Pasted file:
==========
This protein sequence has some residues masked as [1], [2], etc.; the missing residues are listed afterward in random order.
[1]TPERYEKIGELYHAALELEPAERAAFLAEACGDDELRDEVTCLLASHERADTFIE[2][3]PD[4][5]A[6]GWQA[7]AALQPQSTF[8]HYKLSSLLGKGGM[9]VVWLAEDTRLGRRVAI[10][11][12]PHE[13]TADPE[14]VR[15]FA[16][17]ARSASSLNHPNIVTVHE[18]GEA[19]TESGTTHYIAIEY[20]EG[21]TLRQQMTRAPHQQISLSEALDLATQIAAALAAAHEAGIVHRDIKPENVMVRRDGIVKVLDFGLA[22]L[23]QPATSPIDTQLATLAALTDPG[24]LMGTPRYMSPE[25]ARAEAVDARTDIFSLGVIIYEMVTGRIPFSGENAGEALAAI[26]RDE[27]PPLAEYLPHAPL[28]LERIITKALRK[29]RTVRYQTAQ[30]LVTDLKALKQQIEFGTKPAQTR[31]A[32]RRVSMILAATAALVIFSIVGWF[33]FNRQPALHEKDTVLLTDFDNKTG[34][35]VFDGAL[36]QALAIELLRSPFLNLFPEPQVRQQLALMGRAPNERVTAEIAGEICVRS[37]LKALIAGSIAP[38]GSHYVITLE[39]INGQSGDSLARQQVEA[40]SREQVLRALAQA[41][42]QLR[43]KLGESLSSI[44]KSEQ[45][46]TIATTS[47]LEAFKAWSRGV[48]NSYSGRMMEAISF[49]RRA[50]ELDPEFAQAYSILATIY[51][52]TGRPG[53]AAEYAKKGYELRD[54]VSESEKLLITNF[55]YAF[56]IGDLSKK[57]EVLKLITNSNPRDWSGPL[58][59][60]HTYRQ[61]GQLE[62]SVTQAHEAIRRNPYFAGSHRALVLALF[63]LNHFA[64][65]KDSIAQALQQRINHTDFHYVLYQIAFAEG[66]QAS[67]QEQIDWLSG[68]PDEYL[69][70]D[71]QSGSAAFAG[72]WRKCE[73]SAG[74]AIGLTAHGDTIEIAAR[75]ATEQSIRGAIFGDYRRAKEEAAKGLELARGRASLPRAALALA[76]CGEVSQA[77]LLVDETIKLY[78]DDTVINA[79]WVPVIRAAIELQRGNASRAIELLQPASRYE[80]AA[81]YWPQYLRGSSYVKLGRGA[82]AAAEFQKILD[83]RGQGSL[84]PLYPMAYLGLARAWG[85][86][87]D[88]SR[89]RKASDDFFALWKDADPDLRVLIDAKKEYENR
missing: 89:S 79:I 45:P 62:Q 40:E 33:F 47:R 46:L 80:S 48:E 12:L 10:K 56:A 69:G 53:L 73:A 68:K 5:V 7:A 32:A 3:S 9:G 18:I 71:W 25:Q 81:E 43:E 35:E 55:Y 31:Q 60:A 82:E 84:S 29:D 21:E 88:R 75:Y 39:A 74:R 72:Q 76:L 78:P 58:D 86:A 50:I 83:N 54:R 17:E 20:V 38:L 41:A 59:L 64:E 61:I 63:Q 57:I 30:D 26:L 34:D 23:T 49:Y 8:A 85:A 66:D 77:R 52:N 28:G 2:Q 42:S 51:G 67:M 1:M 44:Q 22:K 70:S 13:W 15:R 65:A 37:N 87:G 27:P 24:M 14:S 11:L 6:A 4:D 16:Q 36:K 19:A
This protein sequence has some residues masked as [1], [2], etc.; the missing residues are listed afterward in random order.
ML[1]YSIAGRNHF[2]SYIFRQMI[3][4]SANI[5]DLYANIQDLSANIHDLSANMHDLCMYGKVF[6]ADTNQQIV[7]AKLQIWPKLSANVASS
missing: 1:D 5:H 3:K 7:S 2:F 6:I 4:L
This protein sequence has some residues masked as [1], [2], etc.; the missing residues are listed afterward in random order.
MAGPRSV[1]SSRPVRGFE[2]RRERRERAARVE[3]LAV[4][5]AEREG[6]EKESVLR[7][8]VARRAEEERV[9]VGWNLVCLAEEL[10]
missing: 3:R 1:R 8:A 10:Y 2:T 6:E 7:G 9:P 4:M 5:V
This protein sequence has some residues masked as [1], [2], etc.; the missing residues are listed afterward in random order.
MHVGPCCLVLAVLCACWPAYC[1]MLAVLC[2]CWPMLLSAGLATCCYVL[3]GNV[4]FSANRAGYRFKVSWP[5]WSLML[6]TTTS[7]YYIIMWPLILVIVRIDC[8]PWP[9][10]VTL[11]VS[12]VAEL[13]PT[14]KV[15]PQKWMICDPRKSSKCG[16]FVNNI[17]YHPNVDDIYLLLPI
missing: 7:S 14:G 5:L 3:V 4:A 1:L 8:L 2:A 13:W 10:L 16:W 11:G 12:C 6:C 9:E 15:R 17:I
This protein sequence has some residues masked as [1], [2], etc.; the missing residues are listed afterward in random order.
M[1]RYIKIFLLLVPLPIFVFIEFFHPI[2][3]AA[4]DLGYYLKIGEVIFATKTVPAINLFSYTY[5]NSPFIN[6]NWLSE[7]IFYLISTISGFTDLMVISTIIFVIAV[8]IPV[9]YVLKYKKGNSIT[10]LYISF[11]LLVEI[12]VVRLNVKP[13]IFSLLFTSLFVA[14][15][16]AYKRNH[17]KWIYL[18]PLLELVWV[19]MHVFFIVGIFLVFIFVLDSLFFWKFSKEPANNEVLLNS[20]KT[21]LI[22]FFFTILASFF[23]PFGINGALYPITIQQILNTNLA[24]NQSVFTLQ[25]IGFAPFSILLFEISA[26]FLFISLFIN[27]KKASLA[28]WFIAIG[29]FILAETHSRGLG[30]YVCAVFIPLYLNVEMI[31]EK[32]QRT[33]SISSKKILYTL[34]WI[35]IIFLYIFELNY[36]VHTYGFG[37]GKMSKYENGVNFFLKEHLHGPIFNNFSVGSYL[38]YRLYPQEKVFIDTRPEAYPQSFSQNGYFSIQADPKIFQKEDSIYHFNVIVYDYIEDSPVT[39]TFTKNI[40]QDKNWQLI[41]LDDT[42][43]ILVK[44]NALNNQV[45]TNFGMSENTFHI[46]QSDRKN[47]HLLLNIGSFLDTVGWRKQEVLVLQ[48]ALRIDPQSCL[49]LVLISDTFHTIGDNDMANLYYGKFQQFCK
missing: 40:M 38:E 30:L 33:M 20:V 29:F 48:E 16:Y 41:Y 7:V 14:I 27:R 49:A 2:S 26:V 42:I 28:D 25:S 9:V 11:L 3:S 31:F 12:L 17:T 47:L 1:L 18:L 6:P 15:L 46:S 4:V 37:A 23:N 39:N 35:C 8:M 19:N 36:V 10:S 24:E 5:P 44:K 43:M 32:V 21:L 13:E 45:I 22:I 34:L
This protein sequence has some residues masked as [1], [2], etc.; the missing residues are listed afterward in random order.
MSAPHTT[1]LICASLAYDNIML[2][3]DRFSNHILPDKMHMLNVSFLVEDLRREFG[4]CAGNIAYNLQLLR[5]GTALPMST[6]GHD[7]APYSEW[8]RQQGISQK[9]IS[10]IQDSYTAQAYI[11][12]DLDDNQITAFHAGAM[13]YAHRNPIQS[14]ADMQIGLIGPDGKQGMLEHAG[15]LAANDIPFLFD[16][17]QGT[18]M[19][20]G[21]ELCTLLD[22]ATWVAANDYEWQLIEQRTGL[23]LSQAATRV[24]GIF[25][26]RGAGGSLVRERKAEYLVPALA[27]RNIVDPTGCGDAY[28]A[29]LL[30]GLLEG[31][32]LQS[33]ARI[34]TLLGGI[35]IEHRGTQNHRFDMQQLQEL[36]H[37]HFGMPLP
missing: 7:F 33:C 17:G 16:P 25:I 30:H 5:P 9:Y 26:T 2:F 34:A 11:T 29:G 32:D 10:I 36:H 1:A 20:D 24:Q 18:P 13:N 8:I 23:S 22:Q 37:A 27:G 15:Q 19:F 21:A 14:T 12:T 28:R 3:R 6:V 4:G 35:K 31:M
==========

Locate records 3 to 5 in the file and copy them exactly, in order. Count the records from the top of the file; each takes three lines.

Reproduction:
This protein sequence has some residues masked as [1], [2], etc.; the missing residues are listed afterward in random order.
MAGPRSV[1]SSRPVRGFE[2]RRERRERAARVE[3]LAV[4][5]AEREG[6]EKESVLR[7][8]VARRAEEERV[9]VGWNLVCLAEEL[10]
missing: 3:R 1:R 8:A 10:Y 2:T 6:E 7:G 9:P 4:M 5:V
This protein sequence has some residues masked as [1], [2], etc.; the missing residues are listed afterward in random order.
MHVGPCCLVLAVLCACWPAYC[1]MLAVLC[2]CWPMLLSAGLATCCYVL[3]GNV[4]FSANRAGYRFKVSWP[5]WSLML[6]TTTS[7]YYIIMWPLILVIVRIDC[8]PWP[9][10]VTL[11]VS[12]VAEL[13]PT[14]KV[15]PQKWMICDPRKSSKCG[16]FVNNI[17]YHPNVDDIYLLLPI
missing: 7:S 14:G 5:L 3:V 4:A 1:L 8:L 2:A 13:W 10:L 16:W 11:G 12:C 6:C 9:E 15:R 17:I
This protein sequence has some residues masked as [1], [2], etc.; the missing residues are listed afterward in random order.
M[1]RYIKIFLLLVPLPIFVFIEFFHPI[2][3]AA[4]DLGYYLKIGEVIFATKTVPAINLFSYTY[5]NSPFIN[6]NWLSE[7]IFYLISTISGFTDLMVISTIIFVIAV[8]IPV[9]YVLKYKKGNSIT[10]LYISF[11]LLVEI[12]VVRLNVKP[13]IFSLLFTSLFVA[14][15][16]AYKRNH[17]KWIYL[18]PLLELVWV[19]MHVFFIVGIFLVFIFVLDSLFFWKFSKEPANNEVLLNS[20]KT[21]LI[22]FFFTILASFF[23]PFGINGALYPITIQQILNTNLA[24]NQSVFTLQ[25]IGFAPFSILLFEISA[26]FLFISLFIN[27]KKASLA[28]WFIAIG[29]FILAETHSRGLG[30]YVCAVFIPLYLNVEMI[31]EK[32]QRT[33]SISSKKILYTL[34]WI[35]IIFLYIFELNY[36]VHTYGFG[37]GKMSKYENGVNFFLKEHLHGPIFNNFSVGSYL[38]YRLYPQEKVFIDTRPEAYPQSFSQNGYFSIQADPKIFQKEDSIYHFNVIVYDYIEDSPVT[39]TFTKNI[40]QDKNWQLI[41]LDDT[42][43]ILVK[44]NALNNQV[45]TNFGMSENTFHI[46]QSDRKN[47]HLLLNIGSFLDTVGWRKQEVLVLQ[48]ALRIDPQSCL[49]LVLISDTFHTIGDNDMANLYYGKFQQFCK
missing: 40:M 38:E 30:L 33:M 20:V 29:F 48:E 16:Y 41:Y 7:V 14:I 27:R 49:A 2:S 26:V 42:I 28:D 25:S 9:V 11:L 3:S 31:F 12:L 17:T 47:L 1:L 18:L 6:P 15:L 46:S 4:V 37:A 23:N 39:N 35:C 8:M 19:N 36:V 10:S 24:E 5:P 44:K 43:M 32:V 21:L 13:E 45:I 22:I 34:L